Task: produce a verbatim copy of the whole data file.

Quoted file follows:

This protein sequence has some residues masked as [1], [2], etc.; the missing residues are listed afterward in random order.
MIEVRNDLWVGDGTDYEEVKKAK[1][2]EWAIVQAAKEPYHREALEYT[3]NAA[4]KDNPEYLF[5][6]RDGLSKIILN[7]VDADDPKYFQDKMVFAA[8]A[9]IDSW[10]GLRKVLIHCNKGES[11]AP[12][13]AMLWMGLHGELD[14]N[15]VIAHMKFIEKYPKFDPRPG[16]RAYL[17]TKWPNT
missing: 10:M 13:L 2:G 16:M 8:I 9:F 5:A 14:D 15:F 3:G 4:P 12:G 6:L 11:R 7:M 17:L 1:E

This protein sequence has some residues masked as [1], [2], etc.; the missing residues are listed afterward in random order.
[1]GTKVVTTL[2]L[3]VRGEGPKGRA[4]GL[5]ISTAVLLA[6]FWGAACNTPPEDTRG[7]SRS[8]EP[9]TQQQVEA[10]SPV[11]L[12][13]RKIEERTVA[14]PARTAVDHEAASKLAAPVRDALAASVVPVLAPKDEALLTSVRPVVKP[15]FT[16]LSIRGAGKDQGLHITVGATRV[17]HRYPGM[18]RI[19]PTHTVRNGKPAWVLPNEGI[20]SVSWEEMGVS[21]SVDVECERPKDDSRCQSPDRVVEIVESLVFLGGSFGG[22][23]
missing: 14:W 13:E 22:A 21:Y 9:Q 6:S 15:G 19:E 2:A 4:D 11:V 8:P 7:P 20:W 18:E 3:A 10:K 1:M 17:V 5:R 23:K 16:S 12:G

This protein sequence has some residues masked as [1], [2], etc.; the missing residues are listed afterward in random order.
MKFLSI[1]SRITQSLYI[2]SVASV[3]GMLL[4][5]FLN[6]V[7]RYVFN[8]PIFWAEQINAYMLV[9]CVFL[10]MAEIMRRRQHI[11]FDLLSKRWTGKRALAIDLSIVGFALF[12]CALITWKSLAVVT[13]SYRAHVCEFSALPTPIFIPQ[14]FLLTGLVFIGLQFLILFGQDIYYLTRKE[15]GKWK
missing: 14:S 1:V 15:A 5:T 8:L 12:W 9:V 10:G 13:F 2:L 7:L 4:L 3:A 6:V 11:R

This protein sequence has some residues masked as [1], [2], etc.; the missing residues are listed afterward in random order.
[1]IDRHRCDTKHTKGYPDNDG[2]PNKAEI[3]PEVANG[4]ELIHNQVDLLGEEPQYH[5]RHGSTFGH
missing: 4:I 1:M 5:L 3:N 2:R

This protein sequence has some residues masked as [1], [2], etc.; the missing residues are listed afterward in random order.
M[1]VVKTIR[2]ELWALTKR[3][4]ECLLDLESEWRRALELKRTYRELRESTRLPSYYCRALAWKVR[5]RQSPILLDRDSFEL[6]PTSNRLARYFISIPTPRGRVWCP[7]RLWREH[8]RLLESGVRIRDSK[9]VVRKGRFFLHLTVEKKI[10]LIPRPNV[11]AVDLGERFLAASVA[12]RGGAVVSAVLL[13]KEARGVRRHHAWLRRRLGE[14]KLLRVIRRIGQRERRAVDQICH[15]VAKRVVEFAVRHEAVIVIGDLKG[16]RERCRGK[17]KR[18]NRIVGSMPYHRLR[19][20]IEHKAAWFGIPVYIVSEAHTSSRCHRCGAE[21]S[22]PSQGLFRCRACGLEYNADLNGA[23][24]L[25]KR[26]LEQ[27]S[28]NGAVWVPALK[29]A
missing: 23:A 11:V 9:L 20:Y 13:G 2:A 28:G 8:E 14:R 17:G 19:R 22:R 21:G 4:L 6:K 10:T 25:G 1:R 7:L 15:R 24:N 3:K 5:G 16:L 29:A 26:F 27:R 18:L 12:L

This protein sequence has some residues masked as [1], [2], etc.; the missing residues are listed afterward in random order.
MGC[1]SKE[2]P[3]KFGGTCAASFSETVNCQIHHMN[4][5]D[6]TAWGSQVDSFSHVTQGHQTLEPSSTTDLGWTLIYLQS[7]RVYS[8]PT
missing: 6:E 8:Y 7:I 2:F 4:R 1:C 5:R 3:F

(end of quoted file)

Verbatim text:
This protein sequence has some residues masked as [1], [2], etc.; the missing residues are listed afterward in random order.
MIEVRNDLWVGDGTDYEEVKKAK[1][2]EWAIVQAAKEPYHREALEYT[3]NAA[4]KDNPEYLF[5][6]RDGLSKIILN[7]VDADDPKYFQDKMVFAA[8]A[9]IDSW[10]GLRKVLIHCNKGES[11]AP[12][13]AMLWMGLHGELD[14]N[15]VIAHMKFIEKYPKFDPRPG[16]RAYL[17]TKWPNT
missing: 10:M 13:L 2:G 16:M 8:I 9:F 5:A 14:D 15:F 3:G 4:P 12:G 6:L 11:R 7:M 17:L 1:E

This protein sequence has some residues masked as [1], [2], etc.; the missing residues are listed afterward in random order.
[1]GTKVVTTL[2]L[3]VRGEGPKGRA[4]GL[5]ISTAVLLA[6]FWGAACNTPPEDTRG[7]SRS[8]EP[9]TQQQVEA[10]SPV[11]L[12][13]RKIEERTVA[14]PARTAVDHEAASKLAAPVRDALAASVVPVLAPKDEALLTSVRPVVKP[15]FT[16]LSIRGAGKDQGLHITVGATRV[17]HRYPGM[18]RI[19]PTHTVRNGKPAWVLPNEGI[20]SVSWEEMGVS[21]SVDVECERPKDDSRCQSPDRVVEIVESLVFLGGSFGG[22][23]
missing: 14:W 13:E 22:A 21:Y 9:Q 6:S 15:G 19:E 2:A 4:D 11:V 8:P 7:P 20:W 18:E 3:A 10:K 1:M 17:V 5:R 23:K 16:S 12:G

This protein sequence has some residues masked as [1], [2], etc.; the missing residues are listed afterward in random order.
MKFLSI[1]SRITQSLYI[2]SVASV[3]GMLL[4][5]FLN[6]V[7]RYVFN[8]PIFWAEQINAYMLV[9]CVFL[10]MAEIMRRRQHI[11]FDLLSKRWTGKRALAIDLSIVGFALF[12]CALITWKSLAVVT[13]SYRAHVCEFSALPTPIFIPQ[14]FLLTGLVFIGLQFLILFGQDIYYLTRKE[15]GKWK
missing: 14:S 1:V 15:A 5:T 8:L 12:W 9:V 10:G 13:F 2:L 7:L 4:L 3:A 6:V 11:R

This protein sequence has some residues masked as [1], [2], etc.; the missing residues are listed afterward in random order.
[1]IDRHRCDTKHTKGYPDNDG[2]PNKAEI[3]PEVANG[4]ELIHNQVDLLGEEPQYH[5]RHGSTFGH
missing: 4:I 1:M 5:L 3:N 2:R

This protein sequence has some residues masked as [1], [2], etc.; the missing residues are listed afterward in random order.
M[1]VVKTIR[2]ELWALTKR[3][4]ECLLDLESEWRRALELKRTYRELRESTRLPSYYCRALAWKVR[5]RQSPILLDRDSFEL[6]PTSNRLARYFISIPTPRGRVWCP[7]RLWREH[8]RLLESGVRIRDSK[9]VVRKGRFFLHLTVEKKI[10]LIPRPNV[11]AVDLGERFLAASVA[12]RGGAVVSAVLL[13]KEARGVRRHHAWLRRRLGE[14]KLLRVIRRIGQRERRAVDQICH[15]VAKRVVEFAVRHEAVIVIGDLKG[16]RERCRGK[17]KR[18]NRIVGSMPYHRLR[19][20]IEHKAAWFGIPVYIVSEAHTSSRCHRCGAE[21]S[22]PSQGLFRCRACGLEYNADLNGA[23][24]L[25]KR[26]LEQ[27]S[28]NGAVWVPALK[29]A
missing: 23:A 11:V 9:L 20:Y 13:G 2:A 28:G 8:E 14:R 17:G 19:R 22:R 21:G 4:L 6:K 10:T 25:G 1:R 7:L 15:R 24:N 3:K 5:G 16:L 29:A 26:F 27:R 18:L 12:L

This protein sequence has some residues masked as [1], [2], etc.; the missing residues are listed afterward in random order.
MGC[1]SKE[2]P[3]KFGGTCAASFSETVNCQIHHMN[4][5]D[6]TAWGSQVDSFSHVTQGHQTLEPSSTTDLGWTLIYLQS[7]RVYS[8]PT
missing: 6:E 8:Y 7:I 2:F 4:R 1:C 5:R 3:F